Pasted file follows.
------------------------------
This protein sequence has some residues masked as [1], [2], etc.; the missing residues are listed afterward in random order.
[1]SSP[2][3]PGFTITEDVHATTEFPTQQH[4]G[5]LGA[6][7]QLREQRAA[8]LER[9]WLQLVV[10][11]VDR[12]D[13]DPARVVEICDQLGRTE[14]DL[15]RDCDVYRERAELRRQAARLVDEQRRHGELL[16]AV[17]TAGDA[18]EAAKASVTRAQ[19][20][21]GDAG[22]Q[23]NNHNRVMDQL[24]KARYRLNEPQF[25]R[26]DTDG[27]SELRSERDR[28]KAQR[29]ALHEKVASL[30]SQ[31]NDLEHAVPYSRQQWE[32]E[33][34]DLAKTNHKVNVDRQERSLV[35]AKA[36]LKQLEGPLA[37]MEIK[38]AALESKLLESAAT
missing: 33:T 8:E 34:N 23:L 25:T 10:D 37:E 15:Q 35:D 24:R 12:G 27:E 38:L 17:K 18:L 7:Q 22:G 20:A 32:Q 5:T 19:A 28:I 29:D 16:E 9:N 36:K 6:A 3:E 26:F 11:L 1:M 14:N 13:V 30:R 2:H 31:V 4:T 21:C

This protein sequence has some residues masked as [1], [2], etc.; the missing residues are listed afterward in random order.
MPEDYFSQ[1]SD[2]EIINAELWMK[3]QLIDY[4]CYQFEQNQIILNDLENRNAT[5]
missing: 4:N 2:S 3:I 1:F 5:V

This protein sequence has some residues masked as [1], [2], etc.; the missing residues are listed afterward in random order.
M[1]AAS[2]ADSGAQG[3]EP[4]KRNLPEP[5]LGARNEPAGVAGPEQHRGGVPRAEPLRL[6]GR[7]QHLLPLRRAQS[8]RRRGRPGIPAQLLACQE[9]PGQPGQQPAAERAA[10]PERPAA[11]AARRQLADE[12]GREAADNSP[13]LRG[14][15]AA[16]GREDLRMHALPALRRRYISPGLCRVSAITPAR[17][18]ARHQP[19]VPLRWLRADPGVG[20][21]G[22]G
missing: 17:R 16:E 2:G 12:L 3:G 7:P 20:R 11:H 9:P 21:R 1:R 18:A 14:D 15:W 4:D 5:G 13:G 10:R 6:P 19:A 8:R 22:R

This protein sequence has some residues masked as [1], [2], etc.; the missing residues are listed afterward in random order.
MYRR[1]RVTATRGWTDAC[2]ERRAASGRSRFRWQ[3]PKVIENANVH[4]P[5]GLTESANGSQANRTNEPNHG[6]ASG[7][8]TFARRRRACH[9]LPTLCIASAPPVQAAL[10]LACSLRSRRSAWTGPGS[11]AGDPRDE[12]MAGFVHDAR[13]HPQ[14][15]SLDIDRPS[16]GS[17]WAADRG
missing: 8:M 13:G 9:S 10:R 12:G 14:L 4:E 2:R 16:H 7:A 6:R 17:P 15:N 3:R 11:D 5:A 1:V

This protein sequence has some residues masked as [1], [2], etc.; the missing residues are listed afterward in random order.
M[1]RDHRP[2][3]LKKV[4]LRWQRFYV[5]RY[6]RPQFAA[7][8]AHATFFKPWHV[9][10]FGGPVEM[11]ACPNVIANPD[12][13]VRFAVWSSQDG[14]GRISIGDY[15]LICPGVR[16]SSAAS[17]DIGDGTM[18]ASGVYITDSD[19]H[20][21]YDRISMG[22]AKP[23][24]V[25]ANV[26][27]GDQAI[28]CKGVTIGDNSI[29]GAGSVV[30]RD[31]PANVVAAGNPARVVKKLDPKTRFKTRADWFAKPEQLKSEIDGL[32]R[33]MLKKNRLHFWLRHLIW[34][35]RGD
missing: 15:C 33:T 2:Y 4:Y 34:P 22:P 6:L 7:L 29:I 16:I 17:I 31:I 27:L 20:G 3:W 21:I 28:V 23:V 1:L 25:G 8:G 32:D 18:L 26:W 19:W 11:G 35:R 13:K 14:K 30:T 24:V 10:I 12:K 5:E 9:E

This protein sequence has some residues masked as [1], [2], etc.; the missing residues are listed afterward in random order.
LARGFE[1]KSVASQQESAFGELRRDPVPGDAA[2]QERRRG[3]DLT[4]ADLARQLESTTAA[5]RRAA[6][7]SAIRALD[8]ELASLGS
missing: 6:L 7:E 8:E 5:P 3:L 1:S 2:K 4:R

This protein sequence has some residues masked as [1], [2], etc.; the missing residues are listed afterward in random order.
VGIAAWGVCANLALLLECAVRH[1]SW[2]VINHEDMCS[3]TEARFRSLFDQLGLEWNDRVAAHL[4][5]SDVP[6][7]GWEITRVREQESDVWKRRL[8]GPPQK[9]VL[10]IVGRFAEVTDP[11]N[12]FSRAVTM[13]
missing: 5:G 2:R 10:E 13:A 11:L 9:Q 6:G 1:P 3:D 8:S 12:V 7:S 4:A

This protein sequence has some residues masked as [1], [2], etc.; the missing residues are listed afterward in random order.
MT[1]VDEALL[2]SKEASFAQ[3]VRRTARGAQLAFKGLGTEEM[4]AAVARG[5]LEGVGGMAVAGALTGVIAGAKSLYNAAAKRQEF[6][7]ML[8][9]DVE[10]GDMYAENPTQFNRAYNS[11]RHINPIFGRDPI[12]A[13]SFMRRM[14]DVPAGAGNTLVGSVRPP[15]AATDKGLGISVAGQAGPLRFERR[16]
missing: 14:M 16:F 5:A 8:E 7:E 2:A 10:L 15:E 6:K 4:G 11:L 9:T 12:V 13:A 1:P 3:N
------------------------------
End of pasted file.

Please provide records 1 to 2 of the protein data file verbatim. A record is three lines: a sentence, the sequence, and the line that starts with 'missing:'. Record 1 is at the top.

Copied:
This protein sequence has some residues masked as [1], [2], etc.; the missing residues are listed afterward in random order.
[1]SSP[2][3]PGFTITEDVHATTEFPTQQH[4]G[5]LGA[6][7]QLREQRAA[8]LER[9]WLQLVV[10][11]VDR[12]D[13]DPARVVEICDQLGRTE[14]DL[15]RDCDVYRERAELRRQAARLVDEQRRHGELL[16]AV[17]TAGDA[18]EAAKASVTRAQ[19][20][21]GDAG[22]Q[23]NNHNRVMDQL[24]KARYRLNEPQF[25]R[26]DTDG[27]SELRSERDR[28]KAQR[29]ALHEKVASL[30]SQ[31]NDLEHAVPYSRQQWE[32]E[33][34]DLAKTNHKVNVDRQERSLV[35]AKA[36]LKQLEGPLA[37]MEIK[38]AALESKLLESAAT
missing: 33:T 8:E 34:N 23:L 25:T 10:D 37:E 15:Q 35:D 24:R 12:G 27:E 38:L 17:K 18:L 7:Q 22:G 20:A 32:Q 5:T 19:A 28:I 29:D 16:E 9:N 36:K 6:A 3:E 26:F 11:L 1:M 14:N 13:V 30:R 2:H 31:V 4:T 21:C

This protein sequence has some residues masked as [1], [2], etc.; the missing residues are listed afterward in random order.
MPEDYFSQ[1]SD[2]EIINAELWMK[3]QLIDY[4]CYQFEQNQIILNDLENRNAT[5]
missing: 4:N 2:S 3:I 1:F 5:V